Border Gateway Protocol (BGP) is a core routing protocol used by most of the Internet Service Providers (ISPs). BGP’s role is to exchange routing and reachability information between autonomous systems (ASes) on the Internet. An AS can be an ISP, a university or the entire corporate network. Each AS is represented by a unique number called an AS number (ASN). The set of ASes along the path between two Autonomous Systems on the Internet is called BGP AS_PATH. This is one of the attributes that is evaluated in the BGP best path selection process.
BGP AS PATH Attribute for Network Path Visibility
BGP routing information provides full Internet path visibility. With a simple check of a routing table, network operators can determine the source and target ASes and all transit ASes through which the packet moves on its way to the destination. When a BGP router sends out an update to a neighbor in a different AS (i.e., an external or eBGP neighbor), it adds its own AS number to the front (left side) of the AS path. So the AS path lists all the ASes that need to be traversed to reach the location where the prefix that the path is attached to is advertised from. Let’s check how the AS_PATH attribute is built when a prefix 22.214.171.124/24 originated on the router AS1 is sent in a BGP update message and received by the router AS5 (Picture 1).
Picture 1: Network Topology with 5 eBGP Neighbors
The BGP router in AS 1 sends a BGP update message to its eBGP neighbor with its own AS number (ASN) 1. The neighbor in AS 2 adds its ASN 2 to the front (left) side of the AS path in a BGP update. The AS_PATH attribute is now 2 1. The neighbor in AS 3 prepends the AS_PATH with its own ASN 3. The AS_PATH is now 3 2 1. And again, when the router AS4 receives the BGP update message with the AS_PATH 3 2 1 from AS3, it adds its ASN 4 to the front of the AS_PATH. The AS_PATH attribute received by the router AS5 in a BGP update from the peer AS 4 is 4 3 2 1 for NLRI 126.96.36.199/24 (Picture 2).
Picture 2: AS_PATH for NLRI 188.8.131.52/24 on AS5
NetFlow and Network Path Utilization
BGP does a great job in providing visibility of network paths so we have a clear picture of how traffic is forwarded between ASses. However, BGP alone says nothing about how these paths are utilized. NetFlow, on the other hand, can report how much traffic is traversing the paths in real-time. It provides complete traffic statistic including Layer2 (VLAN headers, MAC addresses), Layer3 (IP addresses, protocol) Layer4 (TCP/UDP ports) information, timestamps VRF IDs, etc. The nature of NetFlow makes it a valuable tool for investigation of the inbound traffic for a certain pattern matching. As we explained in our previous blog posts, NetFlow analysis plays an important part in DDoS amplification attacks, web application and SSH compromise attack detection.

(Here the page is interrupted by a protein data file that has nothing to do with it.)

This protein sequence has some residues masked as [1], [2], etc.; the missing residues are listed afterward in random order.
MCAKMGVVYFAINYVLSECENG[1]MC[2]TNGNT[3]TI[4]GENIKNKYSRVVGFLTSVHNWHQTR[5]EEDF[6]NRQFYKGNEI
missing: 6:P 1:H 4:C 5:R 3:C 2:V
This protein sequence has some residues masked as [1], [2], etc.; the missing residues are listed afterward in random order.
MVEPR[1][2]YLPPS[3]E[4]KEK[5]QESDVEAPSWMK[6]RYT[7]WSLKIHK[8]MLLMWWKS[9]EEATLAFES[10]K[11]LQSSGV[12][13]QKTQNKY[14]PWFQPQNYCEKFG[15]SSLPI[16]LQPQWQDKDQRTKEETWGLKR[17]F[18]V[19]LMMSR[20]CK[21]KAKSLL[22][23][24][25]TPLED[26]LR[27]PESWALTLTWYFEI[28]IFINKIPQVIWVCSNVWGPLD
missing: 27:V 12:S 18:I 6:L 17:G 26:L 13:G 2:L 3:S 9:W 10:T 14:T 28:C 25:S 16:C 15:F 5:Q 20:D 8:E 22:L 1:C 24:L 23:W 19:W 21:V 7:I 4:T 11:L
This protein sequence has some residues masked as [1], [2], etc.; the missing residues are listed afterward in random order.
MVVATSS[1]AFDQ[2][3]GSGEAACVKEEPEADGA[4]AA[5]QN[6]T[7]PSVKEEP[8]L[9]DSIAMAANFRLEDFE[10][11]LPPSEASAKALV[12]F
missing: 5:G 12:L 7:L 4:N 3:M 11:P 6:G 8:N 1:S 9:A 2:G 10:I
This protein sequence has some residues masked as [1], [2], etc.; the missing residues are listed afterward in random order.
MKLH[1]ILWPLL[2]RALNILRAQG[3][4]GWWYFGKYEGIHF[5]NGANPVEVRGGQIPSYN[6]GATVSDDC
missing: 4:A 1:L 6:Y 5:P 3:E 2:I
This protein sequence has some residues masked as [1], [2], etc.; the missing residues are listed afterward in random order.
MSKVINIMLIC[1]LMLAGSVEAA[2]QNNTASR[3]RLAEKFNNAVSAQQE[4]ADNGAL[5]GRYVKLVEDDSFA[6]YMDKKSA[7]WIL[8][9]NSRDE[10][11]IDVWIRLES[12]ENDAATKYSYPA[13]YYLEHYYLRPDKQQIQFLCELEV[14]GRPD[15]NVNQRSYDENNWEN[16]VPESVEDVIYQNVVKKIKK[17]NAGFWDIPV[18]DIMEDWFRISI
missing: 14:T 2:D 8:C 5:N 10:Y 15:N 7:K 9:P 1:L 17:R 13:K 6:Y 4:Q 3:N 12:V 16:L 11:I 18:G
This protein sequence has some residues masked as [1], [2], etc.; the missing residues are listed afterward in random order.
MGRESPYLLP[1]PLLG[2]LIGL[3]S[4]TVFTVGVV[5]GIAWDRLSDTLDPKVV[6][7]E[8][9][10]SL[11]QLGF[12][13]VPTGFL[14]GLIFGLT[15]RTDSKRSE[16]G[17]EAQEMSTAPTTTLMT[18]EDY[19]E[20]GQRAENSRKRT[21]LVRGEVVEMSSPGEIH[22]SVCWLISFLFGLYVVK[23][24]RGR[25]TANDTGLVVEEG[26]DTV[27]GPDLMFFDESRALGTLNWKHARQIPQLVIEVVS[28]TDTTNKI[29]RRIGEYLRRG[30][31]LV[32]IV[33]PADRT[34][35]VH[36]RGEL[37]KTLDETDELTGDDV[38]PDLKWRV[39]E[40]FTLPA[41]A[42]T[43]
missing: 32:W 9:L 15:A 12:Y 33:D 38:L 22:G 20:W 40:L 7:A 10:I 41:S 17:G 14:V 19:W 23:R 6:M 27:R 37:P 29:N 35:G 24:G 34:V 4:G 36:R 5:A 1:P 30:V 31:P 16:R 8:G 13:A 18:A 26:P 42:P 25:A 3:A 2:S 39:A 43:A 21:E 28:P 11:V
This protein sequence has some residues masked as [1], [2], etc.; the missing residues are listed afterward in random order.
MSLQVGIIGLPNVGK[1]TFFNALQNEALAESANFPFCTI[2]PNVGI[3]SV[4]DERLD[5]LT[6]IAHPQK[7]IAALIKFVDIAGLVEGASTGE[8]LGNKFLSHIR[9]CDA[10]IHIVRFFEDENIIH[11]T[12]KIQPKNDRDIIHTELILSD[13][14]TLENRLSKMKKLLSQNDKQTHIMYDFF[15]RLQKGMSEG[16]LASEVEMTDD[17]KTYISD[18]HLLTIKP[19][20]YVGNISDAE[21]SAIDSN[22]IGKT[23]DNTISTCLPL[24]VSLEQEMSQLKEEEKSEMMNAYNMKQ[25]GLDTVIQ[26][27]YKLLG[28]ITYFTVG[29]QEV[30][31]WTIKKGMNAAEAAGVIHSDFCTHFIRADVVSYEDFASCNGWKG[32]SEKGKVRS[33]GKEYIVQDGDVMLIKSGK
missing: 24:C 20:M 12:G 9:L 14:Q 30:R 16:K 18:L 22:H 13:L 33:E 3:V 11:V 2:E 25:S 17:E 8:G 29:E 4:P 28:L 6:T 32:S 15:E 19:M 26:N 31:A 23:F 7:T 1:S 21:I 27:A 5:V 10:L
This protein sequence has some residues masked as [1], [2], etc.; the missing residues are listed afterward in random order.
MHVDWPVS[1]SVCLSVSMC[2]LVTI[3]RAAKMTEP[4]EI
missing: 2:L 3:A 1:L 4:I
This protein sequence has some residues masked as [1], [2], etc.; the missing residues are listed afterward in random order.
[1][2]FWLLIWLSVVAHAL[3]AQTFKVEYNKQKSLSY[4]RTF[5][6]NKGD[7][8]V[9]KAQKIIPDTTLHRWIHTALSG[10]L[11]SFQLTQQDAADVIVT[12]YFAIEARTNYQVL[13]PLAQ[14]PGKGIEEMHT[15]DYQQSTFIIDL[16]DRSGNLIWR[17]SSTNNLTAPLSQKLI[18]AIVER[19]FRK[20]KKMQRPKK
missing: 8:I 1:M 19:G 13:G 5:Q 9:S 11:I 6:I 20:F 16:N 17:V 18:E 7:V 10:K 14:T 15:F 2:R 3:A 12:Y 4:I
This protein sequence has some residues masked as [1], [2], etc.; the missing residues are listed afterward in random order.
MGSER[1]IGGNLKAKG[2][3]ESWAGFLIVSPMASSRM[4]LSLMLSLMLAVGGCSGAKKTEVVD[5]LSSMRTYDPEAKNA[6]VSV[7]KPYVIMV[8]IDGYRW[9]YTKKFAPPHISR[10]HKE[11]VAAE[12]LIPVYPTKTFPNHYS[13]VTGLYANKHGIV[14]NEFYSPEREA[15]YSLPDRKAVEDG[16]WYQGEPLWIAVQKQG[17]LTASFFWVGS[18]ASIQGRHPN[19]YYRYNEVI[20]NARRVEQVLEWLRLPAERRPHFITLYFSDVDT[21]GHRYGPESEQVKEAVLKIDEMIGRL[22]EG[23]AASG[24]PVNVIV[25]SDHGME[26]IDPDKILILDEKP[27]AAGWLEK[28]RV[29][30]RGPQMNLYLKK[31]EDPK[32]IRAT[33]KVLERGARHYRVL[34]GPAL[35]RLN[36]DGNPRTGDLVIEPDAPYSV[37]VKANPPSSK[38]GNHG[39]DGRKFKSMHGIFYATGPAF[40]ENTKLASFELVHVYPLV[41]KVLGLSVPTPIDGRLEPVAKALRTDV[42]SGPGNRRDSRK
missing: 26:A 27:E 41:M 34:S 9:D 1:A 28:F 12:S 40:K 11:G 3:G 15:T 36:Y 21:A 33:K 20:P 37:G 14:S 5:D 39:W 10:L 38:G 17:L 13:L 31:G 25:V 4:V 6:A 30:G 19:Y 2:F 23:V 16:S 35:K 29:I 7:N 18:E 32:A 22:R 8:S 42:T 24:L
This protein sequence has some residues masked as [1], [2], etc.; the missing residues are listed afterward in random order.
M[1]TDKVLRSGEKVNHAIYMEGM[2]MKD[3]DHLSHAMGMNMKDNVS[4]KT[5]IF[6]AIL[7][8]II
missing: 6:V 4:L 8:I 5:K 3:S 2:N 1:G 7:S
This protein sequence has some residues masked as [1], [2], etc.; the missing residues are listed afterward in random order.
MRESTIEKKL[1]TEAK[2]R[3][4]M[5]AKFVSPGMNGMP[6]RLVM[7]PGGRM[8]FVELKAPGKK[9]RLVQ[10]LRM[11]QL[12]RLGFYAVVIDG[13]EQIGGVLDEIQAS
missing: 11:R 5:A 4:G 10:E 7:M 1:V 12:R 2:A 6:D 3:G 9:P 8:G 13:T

BGP Support in NetFlow
Although, NetFlow reports the amount of traffic on any given path, its ability to report on how the traffic gets into the AS is limited. As a matter of fact, it merely depends on BGP support in different NetFlow versions.
BGP in NetFlow v5
NetFlow v5 reports the source and destination ASes, peer ASses and BGP next-hop. Let’s explain it using a network topology depicted on Picture 1. The AS3 router is configured with the legacy NetFlow v5 in ingress direction for the interface Gi0/0. Traffic is sent from AS5 to AS1 and AS collection is included in NetFlow export with the option orgin-as. In this case, NetFlow reports ASN5 as source and ASN1 as destination ASes, with the BGP next-hop 184.108.40.206. If an option peer-as is used instead of origin-as, the ASN4 and ASN2 are exported instead, along with the next-hop 220.127.116.11. In both cases, only origin or peer ASN information is exported in flows.
BGP in NetFlow v9
NetFlow v9 allows us to collect both origin-as and peers-as simultaneously as you can see from the last four lines under the flow record configuration. If traffic is sent from AS5 to AS1, Netflow reports ASN5 and ASN1 as a source and destination ASes and AS4 and AS2 as peer ASes, with the BGP next-hop 18.104.22.168 (Picture 3). Thanks to it, network operators can plan outbound traffic accordingly, carefully selecting an appropriate exit point. For instance, they can increase the weight (Cisco only) or LOCAL_PREF per neighbor or prefix basis to prefer a certain exit router to the others.
flow record BGP-record match ipv4 source address match ipv4 destination address match transport source-port match transport destination-port match interface input match ipv4 protocol collect counter packets collect counter bytes collect timestamp sys-uptime first collect timestamp sys-uptime last collect routing next-hop address ipv4 bgp collect routing source as collect routing destination as collect routing source as peer collect routing destination as peer flow monitor BGP-monitor record BGP-record
Picture 3: NetFlow v9 Record with Both Origin-as and Peers-as Information
While BGP implementation in NetFlow v9 provides higher AS path visibility when compared to the legacy v5, it is still limited to a partial AS view only. For instance, if we add the AS6 into the topology depicted on Picture 1 between the routers AS4 and AS5, NetFlow configured on AS3 will not report the AS6. In order to provide full BGP path visibility and path utilization, BGP must be bundled with NetFlow.
BGP gives us an ability to understand how network traffic is forwarded between ASes on the Internet. BGP in conjunction with NetFlow provides information about the type and amount of traffic on the paths interconnecting ASes. However, it is only possible if BGP attributes such as AS_PATH, are extracted from the BGP table and correlated with NetFlow records.